8. Every day is a Saturday - hence there is no Weekend - that is really a choice and a perception isn't it? Self discipline doesn't stop when you finish work. Get up and do your thing in the week as 'normal' and kick back at weekends.
see articles such as:
5 Reasons not to Retire
5 Compelling Reasons Not to Retire
The Death of the Millionaire Next Door 

Practical tip: Always ask why

Why do children always ask why but us adults have seemed to have forgotten this basic natural skill? Here is a process (widely used in business) to help clarify thoughts and actions:
Take the big vague concern and break it down in to smaller concerns
Ask why is it a concern several times until you understand the
What is the cause of the concern
How can you react to the concern

E.g. - What if I lose my job I will not be able to save enough to retire

3 concerns - lose job / not be able to save / want to retire
- lose job
- why would I lose my job?
   - Company fails
   - No longer have relevant skills
   - outsourced
   - illness
- Take each one again and how would you react?
   - Failing company - stop procrastinating and hoping for redundancy and move company now.
   - Make sure you change roles on a regular basis in work
   - Outsourcing risk do you need to retrain \ change roles
   - illness - are you really looking after yourself

Practical Tip: Planning for financial independence \ retirement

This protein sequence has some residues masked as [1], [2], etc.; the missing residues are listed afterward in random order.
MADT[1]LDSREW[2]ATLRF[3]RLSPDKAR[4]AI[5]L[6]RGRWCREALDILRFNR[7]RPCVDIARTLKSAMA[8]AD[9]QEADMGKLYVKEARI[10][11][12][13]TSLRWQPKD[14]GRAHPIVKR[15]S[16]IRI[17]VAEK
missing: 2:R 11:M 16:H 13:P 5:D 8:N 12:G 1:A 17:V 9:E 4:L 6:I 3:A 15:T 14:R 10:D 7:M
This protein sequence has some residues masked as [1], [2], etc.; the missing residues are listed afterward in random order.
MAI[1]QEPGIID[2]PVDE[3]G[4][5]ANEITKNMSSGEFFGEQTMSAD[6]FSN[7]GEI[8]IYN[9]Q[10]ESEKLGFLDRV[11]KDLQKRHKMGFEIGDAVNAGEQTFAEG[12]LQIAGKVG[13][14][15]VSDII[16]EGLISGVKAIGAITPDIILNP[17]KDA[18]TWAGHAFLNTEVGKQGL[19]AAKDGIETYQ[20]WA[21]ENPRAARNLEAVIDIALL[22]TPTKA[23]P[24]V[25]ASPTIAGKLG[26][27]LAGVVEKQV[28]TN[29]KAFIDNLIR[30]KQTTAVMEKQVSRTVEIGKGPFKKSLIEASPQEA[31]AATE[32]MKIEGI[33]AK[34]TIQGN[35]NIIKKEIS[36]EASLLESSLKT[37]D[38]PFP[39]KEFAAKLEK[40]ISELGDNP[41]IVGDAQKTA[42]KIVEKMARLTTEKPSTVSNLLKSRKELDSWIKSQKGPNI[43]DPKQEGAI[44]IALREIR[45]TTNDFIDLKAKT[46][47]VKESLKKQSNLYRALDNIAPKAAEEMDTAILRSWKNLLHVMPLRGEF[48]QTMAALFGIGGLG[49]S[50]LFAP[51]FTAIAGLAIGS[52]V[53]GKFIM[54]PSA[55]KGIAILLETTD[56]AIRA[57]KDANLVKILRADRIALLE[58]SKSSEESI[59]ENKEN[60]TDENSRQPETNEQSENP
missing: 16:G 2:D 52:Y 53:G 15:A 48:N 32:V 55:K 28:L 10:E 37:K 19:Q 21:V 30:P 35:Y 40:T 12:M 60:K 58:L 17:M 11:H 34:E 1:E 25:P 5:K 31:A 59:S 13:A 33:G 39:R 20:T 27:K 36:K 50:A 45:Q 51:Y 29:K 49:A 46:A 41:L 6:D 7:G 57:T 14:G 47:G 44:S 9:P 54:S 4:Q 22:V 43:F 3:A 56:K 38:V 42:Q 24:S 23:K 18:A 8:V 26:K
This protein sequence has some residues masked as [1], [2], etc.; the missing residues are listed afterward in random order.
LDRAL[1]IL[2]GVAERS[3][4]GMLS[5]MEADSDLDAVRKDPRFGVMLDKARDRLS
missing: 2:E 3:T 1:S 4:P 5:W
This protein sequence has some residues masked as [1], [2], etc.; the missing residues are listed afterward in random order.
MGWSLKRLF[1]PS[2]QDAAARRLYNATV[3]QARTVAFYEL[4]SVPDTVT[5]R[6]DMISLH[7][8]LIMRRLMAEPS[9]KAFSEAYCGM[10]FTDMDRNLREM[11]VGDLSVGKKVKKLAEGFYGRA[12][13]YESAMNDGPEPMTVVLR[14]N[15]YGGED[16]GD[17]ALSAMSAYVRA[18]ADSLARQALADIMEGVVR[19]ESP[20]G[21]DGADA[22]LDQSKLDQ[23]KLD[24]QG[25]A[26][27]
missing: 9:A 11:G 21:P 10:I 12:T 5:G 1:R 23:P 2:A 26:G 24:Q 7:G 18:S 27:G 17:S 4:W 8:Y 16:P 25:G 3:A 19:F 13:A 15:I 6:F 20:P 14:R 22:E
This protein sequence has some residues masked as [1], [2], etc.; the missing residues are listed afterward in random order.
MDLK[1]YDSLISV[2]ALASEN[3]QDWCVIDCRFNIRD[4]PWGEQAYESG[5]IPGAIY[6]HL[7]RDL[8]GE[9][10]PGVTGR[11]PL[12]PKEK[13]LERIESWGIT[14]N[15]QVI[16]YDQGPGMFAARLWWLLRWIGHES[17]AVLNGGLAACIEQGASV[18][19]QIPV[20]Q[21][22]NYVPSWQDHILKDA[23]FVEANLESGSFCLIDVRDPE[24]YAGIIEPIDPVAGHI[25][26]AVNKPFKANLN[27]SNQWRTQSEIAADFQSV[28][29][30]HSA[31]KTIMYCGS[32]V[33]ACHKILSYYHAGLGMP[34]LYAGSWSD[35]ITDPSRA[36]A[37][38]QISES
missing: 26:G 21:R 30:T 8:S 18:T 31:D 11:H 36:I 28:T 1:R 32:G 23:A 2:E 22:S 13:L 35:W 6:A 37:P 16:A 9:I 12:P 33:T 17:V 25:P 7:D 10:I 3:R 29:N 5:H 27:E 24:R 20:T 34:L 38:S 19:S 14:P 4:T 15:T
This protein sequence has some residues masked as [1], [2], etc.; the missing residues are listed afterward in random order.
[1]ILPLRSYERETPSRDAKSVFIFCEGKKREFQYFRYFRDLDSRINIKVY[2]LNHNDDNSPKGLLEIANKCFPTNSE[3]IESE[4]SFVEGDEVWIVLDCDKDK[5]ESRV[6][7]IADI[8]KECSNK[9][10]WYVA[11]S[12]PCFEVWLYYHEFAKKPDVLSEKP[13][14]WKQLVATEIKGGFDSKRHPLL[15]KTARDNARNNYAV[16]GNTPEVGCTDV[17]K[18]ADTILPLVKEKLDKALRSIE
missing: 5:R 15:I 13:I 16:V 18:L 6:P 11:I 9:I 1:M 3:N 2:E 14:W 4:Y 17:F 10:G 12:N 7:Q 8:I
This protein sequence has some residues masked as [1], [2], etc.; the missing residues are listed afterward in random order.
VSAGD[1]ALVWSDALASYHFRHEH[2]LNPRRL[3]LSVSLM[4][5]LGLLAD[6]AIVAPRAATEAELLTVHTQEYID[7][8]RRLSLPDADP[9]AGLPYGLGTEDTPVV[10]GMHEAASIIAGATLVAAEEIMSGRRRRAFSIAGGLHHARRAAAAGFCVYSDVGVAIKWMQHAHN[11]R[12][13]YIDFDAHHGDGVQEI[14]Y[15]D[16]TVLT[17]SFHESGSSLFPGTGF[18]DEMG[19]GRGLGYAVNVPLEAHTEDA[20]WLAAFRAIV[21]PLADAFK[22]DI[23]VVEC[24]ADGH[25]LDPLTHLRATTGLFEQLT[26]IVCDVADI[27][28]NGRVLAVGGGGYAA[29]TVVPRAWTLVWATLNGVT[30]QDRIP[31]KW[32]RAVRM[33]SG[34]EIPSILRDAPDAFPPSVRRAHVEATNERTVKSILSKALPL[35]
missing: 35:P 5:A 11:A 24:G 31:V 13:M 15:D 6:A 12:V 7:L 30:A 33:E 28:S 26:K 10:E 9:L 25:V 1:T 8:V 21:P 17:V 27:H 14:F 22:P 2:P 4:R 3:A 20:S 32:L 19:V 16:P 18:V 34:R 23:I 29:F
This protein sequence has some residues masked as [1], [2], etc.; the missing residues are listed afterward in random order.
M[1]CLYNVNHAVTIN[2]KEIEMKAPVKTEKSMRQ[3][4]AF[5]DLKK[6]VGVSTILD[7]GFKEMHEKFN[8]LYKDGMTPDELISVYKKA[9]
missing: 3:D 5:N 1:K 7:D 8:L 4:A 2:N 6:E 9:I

Here are some steps to help to work out financial independence:
  1. Consider all of the large costs you will make in your life and your expected income and its growth year on year. Take the number and multiply them all by 20% (random I know but you have to consider most of the expenses will be made in THE.FuTuRe and will be more expensive than now due to inflation)
  2. Find out benefits that are available to you (tax free savings, employer pension contributions)
  3. Work out how much you want to save into a pension such as 401K(US)\SIPP(UK) (taxed at a later date) or pay into a tax free wrapper such as a IRA(US)\ISA(UK) (taxed at source). This will dramatically impact the date at which you can take early retirement.
    For instance NOT contributing to a pension will result in a much earlier retirement (pensions cannot be taken to a set age such as 55) as you will be able to invest and grow a passive income stream quickly.
    Investing in a pension will provide a future safety buffer that you cannot access. Should early retirement go wrong you will have this net in the future and be able to go back to work until it is available. here are a few consideration: